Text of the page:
Wow... Chypre-Siam is a stunner. It is so classically structured with pre-IFRA restriction nonsense ingredient types and amounts that this vintage perfume lover would swear it came out of the early 1900's if I didn't know better. The juice is a gorgeous mossy-green, foretelling the tremendous jasmine and oakmoss driven chypre concoction that has perfect balance from top-to-bottom. Perfumer Cross has many different successful compositions in his repertoire, but Chypre-Siam is the one he probably should be most proud of. I suppose if ignoring the IFRA, one could yield a convincing chypre, but getting the complete balance down is far from easy and I am sure Chypre-Siam was a labor of love that could have taken years to perfect. As a grateful wearer, this writer can only thank Mr. Cross for using his obvious talent to keep the true classic chypre alive and well. The bottom line is the $150 per 100ml bottle Chypre-Siam is a completely successful resurrection of the classic chypre, while still adding new wrinkles to the mix, earning a "near-masterpiece" 4.5 out of 5 star rating, and a super-strong recommendation in particular to lovers of classically structured perfumes who lament genre destroying IFRA restrictions.
15th December, 2019
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Le Canotier by Rogue Perfumery

Le Canotier opens with a slightly bracing, bitter-green orange bergamot and violet leaf tandem before transitioning to its heart. As the composition enters its early heart, the sharp-green violet leaf recedes but remains, now joining dulled orange in support of an emerging lemon-like woody vetiver that takes the fore. During the late dry-down the composition development stays relatively linear as the vetiver remains the star, only softening slightly as time passes as the violet leaf vacates to reveal an underlying mild, natural smelling tobacco leaf in support through the finish. Projection is outstanding, as is longevity at well over 15 hours on skin.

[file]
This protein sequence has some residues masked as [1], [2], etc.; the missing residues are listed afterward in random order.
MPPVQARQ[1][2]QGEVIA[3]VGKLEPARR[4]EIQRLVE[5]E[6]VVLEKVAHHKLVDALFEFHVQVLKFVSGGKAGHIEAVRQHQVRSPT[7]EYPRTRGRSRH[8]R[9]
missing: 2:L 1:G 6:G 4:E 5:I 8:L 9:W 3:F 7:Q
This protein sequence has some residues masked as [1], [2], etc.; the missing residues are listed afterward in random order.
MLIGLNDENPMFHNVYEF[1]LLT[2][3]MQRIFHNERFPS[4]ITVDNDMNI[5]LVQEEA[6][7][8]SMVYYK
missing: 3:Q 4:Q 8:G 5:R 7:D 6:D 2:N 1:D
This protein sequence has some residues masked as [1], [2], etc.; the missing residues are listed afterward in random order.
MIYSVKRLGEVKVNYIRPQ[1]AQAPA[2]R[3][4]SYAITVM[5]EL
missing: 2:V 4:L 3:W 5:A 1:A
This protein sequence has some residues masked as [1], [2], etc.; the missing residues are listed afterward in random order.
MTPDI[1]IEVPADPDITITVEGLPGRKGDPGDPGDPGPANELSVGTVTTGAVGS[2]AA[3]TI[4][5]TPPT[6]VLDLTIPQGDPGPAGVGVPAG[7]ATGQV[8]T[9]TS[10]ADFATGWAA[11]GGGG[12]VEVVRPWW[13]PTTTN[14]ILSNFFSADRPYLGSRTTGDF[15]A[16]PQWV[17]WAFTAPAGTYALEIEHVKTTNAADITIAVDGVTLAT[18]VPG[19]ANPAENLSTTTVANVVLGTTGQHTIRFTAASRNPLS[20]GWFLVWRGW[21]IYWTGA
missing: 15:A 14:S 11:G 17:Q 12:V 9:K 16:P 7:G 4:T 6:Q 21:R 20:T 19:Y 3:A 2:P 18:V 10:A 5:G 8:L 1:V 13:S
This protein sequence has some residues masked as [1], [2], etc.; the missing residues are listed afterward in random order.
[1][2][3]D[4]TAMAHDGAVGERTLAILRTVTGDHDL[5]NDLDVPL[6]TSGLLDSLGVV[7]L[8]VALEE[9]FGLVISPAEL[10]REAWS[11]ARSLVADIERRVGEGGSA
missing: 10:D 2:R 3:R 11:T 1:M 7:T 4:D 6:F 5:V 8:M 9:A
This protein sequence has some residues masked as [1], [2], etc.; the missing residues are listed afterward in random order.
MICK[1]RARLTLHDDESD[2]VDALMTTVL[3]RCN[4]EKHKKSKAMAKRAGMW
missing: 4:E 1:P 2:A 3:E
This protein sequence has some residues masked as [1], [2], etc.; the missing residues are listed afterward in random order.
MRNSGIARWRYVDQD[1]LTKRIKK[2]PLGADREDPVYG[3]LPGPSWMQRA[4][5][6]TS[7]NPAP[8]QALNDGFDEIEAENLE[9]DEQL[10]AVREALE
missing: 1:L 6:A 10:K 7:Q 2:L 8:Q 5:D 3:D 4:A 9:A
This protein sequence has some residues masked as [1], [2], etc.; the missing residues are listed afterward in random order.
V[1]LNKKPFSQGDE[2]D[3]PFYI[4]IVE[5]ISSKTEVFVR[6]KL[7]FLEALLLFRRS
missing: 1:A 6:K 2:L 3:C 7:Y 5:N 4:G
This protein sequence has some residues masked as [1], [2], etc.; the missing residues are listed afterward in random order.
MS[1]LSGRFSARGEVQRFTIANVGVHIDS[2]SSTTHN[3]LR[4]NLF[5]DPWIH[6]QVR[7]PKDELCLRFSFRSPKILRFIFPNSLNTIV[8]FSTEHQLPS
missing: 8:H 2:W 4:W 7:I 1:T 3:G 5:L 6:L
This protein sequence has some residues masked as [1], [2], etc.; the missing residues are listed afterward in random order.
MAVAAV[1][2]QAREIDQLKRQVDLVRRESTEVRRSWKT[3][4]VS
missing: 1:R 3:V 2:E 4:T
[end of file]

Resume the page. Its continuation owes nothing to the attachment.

Le Canotier is somewhat of a departure from most of the Rogue offerings by talented perfumer Manuel Cross. While most of the line focuses on compositions of the past, with many the *distant* past... Le Canotier feels quite modern in style and structure by comparison. I can see how one going into smelling the composition expecting a more classical structure based on the others in the line could walk away surprised and disappointed by the perfume, but this writer finds the sharp, lemony vetiver-centric modern perfume to be quite compelling and intoxicating regardless. The perfumer's deft use of the supporting blonde tobacco to take a bit of the edge off the vetiver as time passes is a particularly interesting and wholly successful choice, with the combination working well when sniffed up close on skin, but even more effective in the sillage. The bottom line is the $110 per 60ml bottle Le Canotier may be a stark departure for perfumer Cross, but in no way an unwelcome one, earning an "excellent" to "outstanding" 4 to 4.5 stars out of 5 rating, and an easy recommendation.